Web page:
I am using the bq27500/1 EVM to, well, evaluate the fuel gauge. My set-up includes a DC power supply and electronic load, both controllable through GPIB, as well as a second DC power supply, DAQ, sense resistor, and a 1500mAh cell phone battery. I have had a great number of questions and issues that I have sorted through already, though these remain:
(bqEASY wizard questions)
- During the bqEASY set-up wizard on page 2A, "Cell Characteristics", there are two columns of data in which to enter values. The first is for "PACK A" and the second for "PACK B". I have yet to find any documentation explaining appropriate values to enter in the event that one has only a single type of battery they wish to 'learn'. For instance, I have a 1500mAh Li-ion cell phone battery, so for pack A I entered 1 (cells in parallel), 1500 (nominal capacity), and 3000 (min rated voltage). I don't care about pack B so I entered all zeros -I have no idea if this is alright.
- On page 2H, "Miscellaneous Information", there are resistor ID values to be entered. I have yet to find any documentation explicitly stating what this actually means. I don't know the "value of Resistor ID A" (or B if there was one). I have the defaults 200 ohms and 7500 ohms. I believe when I performed the last learning cycle I simply entered zeros here as well. What is a Resistor ID? Is it appropriate for me to simply enter zeros?
- On page 4A, "Use Default Chemistry?", I'm unsure whether its appropriate to simply used the default chemistry and moved on. The battery I'm using is Samsung, though manufactured by SDI (noticed in the chemistry list), however I did not see the numbers in the list correspond to any of the numbers I see on the back of my battery ("EB575152YZ", "DPQ DC101209", "S/N: AA1ZC09xS/D-B"). I have been told by colleagues that most cell battery's are LiCoO2, so in the previous learning cycle I chose the default.
- On page 5A, "Learning Cycle", when I click the "All Done" button after completing the cycle I get the error regarding "Update Status1" not being 02. I had already gone through a few learning cycle failures before, so in my most recent attempts I have made sure to watch the process like a hawk and ensure the bits are being 'cleared' and 'set' when appropriate and that certain values related to pack A (ie. "Update Status0") are correct. My most recent learning cycle, as I just mentioned, still failed because of "Update Status 1". To get around this I've chosen to manually enter 02 into the field -everything is A-OK after this. I wanted to check that my action here is appropriate. If not, how else do I achieve a successful learning cycle?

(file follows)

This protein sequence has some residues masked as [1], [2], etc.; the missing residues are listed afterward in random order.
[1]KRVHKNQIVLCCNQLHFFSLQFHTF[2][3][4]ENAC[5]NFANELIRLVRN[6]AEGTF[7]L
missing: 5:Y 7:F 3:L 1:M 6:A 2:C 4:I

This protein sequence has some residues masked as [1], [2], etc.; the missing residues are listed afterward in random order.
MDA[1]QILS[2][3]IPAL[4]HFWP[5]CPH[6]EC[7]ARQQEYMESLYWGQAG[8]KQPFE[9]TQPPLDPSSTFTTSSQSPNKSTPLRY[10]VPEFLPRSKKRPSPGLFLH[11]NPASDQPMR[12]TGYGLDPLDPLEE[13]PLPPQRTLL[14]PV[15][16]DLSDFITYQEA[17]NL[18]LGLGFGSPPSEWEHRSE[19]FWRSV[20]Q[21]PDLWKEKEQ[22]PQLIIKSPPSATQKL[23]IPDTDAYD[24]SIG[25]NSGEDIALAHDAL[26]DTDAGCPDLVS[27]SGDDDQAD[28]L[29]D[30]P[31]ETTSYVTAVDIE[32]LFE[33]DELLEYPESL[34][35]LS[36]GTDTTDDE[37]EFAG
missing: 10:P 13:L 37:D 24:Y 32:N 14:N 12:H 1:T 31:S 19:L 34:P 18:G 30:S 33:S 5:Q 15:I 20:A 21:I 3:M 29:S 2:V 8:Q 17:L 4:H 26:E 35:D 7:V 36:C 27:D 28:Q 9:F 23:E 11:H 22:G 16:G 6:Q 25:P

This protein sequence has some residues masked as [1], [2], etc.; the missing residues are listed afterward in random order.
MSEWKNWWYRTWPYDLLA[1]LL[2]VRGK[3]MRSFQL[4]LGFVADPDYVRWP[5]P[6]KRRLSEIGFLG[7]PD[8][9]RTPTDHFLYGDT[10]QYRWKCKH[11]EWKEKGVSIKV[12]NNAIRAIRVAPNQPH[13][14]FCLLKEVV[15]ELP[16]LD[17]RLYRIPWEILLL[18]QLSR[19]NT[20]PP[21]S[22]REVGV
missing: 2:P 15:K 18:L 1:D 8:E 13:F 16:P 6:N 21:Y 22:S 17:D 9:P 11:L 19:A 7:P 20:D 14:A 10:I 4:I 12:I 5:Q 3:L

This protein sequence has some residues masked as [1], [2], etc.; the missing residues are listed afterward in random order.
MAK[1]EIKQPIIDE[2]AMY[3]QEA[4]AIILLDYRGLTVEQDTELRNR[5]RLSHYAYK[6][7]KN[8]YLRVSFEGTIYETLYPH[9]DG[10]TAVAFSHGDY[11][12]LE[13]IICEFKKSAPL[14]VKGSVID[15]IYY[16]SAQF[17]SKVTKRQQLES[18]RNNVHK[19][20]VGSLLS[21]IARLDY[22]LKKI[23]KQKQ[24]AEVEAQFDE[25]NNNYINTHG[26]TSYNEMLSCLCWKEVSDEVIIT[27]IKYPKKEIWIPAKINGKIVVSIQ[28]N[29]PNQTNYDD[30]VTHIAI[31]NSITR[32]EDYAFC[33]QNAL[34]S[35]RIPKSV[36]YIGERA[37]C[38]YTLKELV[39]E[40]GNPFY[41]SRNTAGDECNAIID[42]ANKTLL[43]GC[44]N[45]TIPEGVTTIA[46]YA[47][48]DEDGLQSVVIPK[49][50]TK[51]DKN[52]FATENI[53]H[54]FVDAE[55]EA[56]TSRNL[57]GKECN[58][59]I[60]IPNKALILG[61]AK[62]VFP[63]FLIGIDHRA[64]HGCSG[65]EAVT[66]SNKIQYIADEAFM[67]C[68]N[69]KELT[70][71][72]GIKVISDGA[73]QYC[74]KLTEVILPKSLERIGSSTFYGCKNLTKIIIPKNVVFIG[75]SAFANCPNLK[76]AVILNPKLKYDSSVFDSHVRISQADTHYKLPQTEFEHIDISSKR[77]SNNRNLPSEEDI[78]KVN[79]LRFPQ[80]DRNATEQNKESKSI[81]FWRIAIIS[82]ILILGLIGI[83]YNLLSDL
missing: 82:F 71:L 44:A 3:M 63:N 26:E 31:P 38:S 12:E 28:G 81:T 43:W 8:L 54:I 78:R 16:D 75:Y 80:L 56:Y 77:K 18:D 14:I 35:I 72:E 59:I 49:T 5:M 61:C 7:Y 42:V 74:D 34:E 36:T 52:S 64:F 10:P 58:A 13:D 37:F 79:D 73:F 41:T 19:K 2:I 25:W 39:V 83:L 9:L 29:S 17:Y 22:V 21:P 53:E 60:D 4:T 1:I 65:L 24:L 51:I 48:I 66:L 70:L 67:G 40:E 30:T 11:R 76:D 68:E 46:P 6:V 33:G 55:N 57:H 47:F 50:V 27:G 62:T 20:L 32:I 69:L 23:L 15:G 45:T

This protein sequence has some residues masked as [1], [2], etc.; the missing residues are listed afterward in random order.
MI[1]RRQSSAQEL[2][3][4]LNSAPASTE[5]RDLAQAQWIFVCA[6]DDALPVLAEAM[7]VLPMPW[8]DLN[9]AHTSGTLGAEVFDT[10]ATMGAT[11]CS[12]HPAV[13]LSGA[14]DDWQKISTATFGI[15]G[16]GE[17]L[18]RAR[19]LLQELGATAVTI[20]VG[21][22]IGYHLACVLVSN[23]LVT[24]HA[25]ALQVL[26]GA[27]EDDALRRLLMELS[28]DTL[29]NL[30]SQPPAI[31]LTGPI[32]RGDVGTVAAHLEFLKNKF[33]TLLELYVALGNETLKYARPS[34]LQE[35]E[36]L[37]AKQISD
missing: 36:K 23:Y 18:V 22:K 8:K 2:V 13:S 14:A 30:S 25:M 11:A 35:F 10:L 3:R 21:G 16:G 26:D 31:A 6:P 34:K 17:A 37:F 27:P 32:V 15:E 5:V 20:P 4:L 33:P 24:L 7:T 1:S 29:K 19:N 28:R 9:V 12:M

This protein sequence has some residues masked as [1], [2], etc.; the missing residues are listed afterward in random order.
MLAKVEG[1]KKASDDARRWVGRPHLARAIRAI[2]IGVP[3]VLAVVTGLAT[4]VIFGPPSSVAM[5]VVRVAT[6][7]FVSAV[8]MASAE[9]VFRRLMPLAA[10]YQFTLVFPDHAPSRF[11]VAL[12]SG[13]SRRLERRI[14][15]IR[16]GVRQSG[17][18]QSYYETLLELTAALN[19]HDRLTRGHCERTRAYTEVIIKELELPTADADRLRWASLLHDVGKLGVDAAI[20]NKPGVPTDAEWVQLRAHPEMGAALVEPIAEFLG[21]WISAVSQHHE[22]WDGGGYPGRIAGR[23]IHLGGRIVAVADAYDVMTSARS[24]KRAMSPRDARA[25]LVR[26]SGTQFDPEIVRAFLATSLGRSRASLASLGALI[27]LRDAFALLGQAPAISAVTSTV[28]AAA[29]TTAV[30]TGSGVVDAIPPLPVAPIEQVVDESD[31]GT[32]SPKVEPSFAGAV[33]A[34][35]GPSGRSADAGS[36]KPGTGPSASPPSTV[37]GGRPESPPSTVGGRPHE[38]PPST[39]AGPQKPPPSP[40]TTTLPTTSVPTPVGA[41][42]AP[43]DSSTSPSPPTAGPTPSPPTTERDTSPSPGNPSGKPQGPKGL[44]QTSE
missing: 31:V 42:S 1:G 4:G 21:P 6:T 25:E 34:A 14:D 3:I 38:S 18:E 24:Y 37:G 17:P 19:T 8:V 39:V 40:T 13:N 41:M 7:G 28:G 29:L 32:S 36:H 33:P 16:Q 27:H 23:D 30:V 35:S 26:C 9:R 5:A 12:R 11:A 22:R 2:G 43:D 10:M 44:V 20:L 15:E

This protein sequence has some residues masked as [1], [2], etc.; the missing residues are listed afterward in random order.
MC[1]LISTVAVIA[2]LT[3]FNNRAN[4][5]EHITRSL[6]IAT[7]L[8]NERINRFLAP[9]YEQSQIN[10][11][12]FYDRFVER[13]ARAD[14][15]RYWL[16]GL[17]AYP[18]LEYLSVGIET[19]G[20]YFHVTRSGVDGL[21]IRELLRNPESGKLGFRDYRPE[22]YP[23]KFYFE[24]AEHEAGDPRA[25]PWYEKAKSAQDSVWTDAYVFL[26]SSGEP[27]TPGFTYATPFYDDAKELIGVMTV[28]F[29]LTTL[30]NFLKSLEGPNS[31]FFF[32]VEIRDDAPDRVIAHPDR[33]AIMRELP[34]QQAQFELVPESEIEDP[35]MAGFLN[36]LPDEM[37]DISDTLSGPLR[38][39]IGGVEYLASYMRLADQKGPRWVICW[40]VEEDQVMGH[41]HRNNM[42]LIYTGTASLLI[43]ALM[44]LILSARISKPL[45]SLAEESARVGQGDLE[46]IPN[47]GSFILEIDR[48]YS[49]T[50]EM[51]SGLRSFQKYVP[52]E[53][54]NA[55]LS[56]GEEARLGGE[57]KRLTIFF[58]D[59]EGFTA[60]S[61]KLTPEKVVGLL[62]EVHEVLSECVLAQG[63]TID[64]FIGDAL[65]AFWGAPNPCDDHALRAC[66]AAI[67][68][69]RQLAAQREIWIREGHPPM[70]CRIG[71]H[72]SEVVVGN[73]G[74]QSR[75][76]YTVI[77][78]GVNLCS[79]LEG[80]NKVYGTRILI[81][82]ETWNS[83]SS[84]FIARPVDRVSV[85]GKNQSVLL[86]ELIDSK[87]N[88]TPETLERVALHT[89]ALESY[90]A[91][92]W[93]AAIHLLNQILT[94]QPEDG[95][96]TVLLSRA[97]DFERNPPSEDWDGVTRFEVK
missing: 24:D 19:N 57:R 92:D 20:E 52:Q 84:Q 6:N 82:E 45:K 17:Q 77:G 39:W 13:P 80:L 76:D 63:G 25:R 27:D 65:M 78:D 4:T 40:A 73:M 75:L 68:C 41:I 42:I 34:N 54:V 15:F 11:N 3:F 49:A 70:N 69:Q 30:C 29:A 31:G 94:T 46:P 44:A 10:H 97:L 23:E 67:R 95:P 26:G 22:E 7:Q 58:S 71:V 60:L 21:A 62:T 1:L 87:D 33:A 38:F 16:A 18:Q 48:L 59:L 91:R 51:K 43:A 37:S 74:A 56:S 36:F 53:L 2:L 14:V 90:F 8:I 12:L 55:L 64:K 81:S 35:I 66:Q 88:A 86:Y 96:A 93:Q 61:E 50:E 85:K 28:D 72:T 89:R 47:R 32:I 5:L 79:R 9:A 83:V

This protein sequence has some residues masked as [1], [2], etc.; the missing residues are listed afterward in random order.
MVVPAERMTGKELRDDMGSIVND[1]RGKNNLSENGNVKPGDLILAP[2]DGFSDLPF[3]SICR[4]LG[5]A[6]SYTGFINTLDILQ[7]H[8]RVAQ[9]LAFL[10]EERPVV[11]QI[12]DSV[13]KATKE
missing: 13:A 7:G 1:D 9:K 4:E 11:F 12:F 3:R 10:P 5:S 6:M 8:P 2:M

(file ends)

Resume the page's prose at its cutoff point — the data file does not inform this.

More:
(fuel gauging process questions)
I should quickly describe my set-up before asking this question. I have my GPIB controllable power supply and load daisy-chained together, so they both clip to "Load+" and "Load-" (this hasn't been an issue). I have my second power supply providing 2.5V to "2.5VIN" and "VSS" (the jumper is on external). Junction 8 (J8) has a thermistor from "T" to "Pack-". At junction 9 (J9) I have a wire from "Pack-" to the negative battery terminal and "Pack+", to a 0.1ohm sense resistor, and then to the positive battery terminal. There is a DAQ measuring the voltage across the battery terminals and across the sense resistor (used for current measurement). I wrote some software to control the load and power supply according to the current and voltage reported from the DAQ. All my data is recorded as well.
- When I discharge a battery from fully charged to 3.0V at a C/3 rate (500mA) I noticed that the battery voltage reported by the evaluation software (EVSW) is noticeably offset from the actual battery voltage. For instance, when my program terminated the discharge at 3.000V the EVSW reported 2.845V. This is obviously not a trivial problem given the importance of the 3V termination point. At low currents this offset is negligible, as one would expect, but certainly not at expected currents (>300mA). Given I expect this voltage offset is due to a tiny resistance of less than 0.3ohms (lines and sense resistor) I can't help but wonder if there is some essential criteria I overlooked such as, "the battery must be as close as humanly possible to the pack terminals". Is this the case? Otherwise, is there some field in which I can directly enter the value of the resistance between the pack terminals and the battery? If there is, I have never heard it mentioned.
- What is the explicit difference between Nominal Available Capacity and Remaining Capacity? I know that one is "compensated" and the other is "uncompensated at C/20", but I don't know what I'm supposed to take-away from that definition. What is the compensation process? During the discharge process I mentioned earlier the two values are quite different and I just would like to have clarification as to why this occurs.
Thank-you tremendously for any help you can provide! To help you answer questions 5 and 6 I've attached 3 graphs to illustrate the data collected during the discharge process I spoke of.